Russia’s invasion of Ukraine (“incursion” is far too polite a term) represents a major intensification of the conflict and should cross all red lines the West has established.  The logic of the earlier, incremental approach—put modest sanctions in place, and let the threat of worse create a chilling effect on investment and trade—has reached a dead end.  Whether President Putin seeks a stalemate within Ukraine or something more menacing, full sectoral sanctions (including, importantly, Russia’s access to payments systems) should now be put in place as a firm signal of western resolve.  The real cost-benefit to be done is not the costs on the West compared to Russia. Rather it is those relative costs contrasted against doing nothing and risking a situation that brings us closer to either armed conflict or acceptance of a new rule that states can redraw boundaries by force. German President Merkel has signaled that further sanctions are on the agenda for the September 30 EU leaders summit, and I expect the Obama Administration will move with them if not before.

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Argentina Defaults: The Day After

by Robert Kahn Thursday, July 31, 2014

Argentina has defaulted. The long-running court drama that ran for over ten years and pitted Argentina against a small group of holdout creditors was decided decisively in favor of the holdouts in June, and Argentina subsequently refused to make payments as required by the courts. As a result, neither the holdouts nor the holders of restructured external debt will get paid, resulting in S&P placing the country in “selective default.” (Payment on the restructured bonds was due June 30, and the grace period for making those payments expired yesterday.)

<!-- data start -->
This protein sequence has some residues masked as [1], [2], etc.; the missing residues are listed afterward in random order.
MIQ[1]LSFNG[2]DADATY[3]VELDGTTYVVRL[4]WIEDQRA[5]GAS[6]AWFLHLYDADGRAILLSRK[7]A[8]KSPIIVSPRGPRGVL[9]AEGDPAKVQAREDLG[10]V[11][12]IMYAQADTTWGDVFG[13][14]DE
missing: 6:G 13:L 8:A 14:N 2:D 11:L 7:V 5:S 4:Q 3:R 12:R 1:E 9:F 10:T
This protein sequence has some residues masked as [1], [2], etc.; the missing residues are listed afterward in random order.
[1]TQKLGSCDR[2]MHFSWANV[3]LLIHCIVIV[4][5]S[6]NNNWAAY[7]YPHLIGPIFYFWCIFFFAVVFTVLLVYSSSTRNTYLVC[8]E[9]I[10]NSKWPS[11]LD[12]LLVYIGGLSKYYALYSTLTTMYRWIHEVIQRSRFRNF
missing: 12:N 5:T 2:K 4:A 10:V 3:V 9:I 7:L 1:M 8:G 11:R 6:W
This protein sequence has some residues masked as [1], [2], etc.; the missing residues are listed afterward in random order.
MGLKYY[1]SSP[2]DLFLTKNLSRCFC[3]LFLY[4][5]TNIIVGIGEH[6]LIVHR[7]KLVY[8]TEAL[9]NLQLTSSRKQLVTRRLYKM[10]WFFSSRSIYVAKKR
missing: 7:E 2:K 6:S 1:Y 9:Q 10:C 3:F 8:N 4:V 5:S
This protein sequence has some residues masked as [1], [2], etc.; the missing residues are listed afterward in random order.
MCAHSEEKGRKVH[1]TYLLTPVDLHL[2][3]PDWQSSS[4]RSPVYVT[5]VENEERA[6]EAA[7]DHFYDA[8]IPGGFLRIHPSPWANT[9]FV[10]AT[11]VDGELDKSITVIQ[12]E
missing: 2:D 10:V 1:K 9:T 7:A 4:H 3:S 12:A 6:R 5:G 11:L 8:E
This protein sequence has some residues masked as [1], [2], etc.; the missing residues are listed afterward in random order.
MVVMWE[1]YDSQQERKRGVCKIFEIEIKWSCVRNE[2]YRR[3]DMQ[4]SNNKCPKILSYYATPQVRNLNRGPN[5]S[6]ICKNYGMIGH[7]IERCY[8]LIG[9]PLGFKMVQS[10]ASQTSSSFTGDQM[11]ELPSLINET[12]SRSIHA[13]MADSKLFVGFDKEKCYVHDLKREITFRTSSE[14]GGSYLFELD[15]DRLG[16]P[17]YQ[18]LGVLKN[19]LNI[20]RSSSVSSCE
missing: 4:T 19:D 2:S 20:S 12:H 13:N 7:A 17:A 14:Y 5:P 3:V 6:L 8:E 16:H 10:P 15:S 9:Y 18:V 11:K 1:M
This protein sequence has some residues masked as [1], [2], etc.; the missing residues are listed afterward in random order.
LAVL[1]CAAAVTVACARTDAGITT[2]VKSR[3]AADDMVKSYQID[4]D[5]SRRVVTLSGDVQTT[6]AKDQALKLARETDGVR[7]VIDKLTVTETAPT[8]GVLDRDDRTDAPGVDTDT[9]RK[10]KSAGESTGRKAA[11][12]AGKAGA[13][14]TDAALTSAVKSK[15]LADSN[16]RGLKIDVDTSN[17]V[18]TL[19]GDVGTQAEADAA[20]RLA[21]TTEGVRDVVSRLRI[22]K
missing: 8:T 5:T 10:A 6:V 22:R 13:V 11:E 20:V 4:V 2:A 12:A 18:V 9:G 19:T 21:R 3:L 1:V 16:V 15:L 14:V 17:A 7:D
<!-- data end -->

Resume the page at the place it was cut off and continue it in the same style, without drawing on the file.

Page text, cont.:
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EU Sanctions Rules Released

by Robert Kahn Thursday, July 31, 2014

The rules for implementing new EU sanctions against Russia have been released (see also here and here).  On quick glance, they are, as advertised, an important step that will have systemic effects in financial, energy and defense markets. In this respect, they are “sectoral” or “level three” sanctions in the language of policymakers.  While narrow in scope– the financial ban (Article V) is on new transferable securities of majority state-owned Russian banks with maturities greater than 90 days–one is left with the impression that Europe, like the United States, stands ready to extend the sanctions if there is evasion or further Russian efforts to destabilize Ukraine.

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Russian Sanctions: Europe Prepares to Act

by Robert Kahn Tuesday, July 29, 2014

The Europeans look set to surprise us with significant economic sanctions against Russia (see here and here) that exceed in some respects U.S. measures. The United States likely would expand their sanctions in parallel. I yesterday published an op-ed on what we should make of the moves, and assuming reports of an agreement are true, I think it is worth highlighting four takeaways from that piece and recent developments:

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Addressing America’s Infrastructure Challenge

by Robert Kahn Tuesday, July 22, 2014

America’s woeful lack of infrastructure spending is well appreciated.  What is missing is action to address it.  My colleague Heidi Crebo-Rediker writes that the Administration has now launched a new Transportation Investment Center to share best practice, provide technical assistance, and give support for accessing credit programs for new infrastructure projects. This one-stop shop within the Department of Transportation has much in common with (and looks to draw heavily on) Heidi’s earlier proposal for an “Infrastructure USA” initiative.  While no silver bullet, it’s a valuable first step.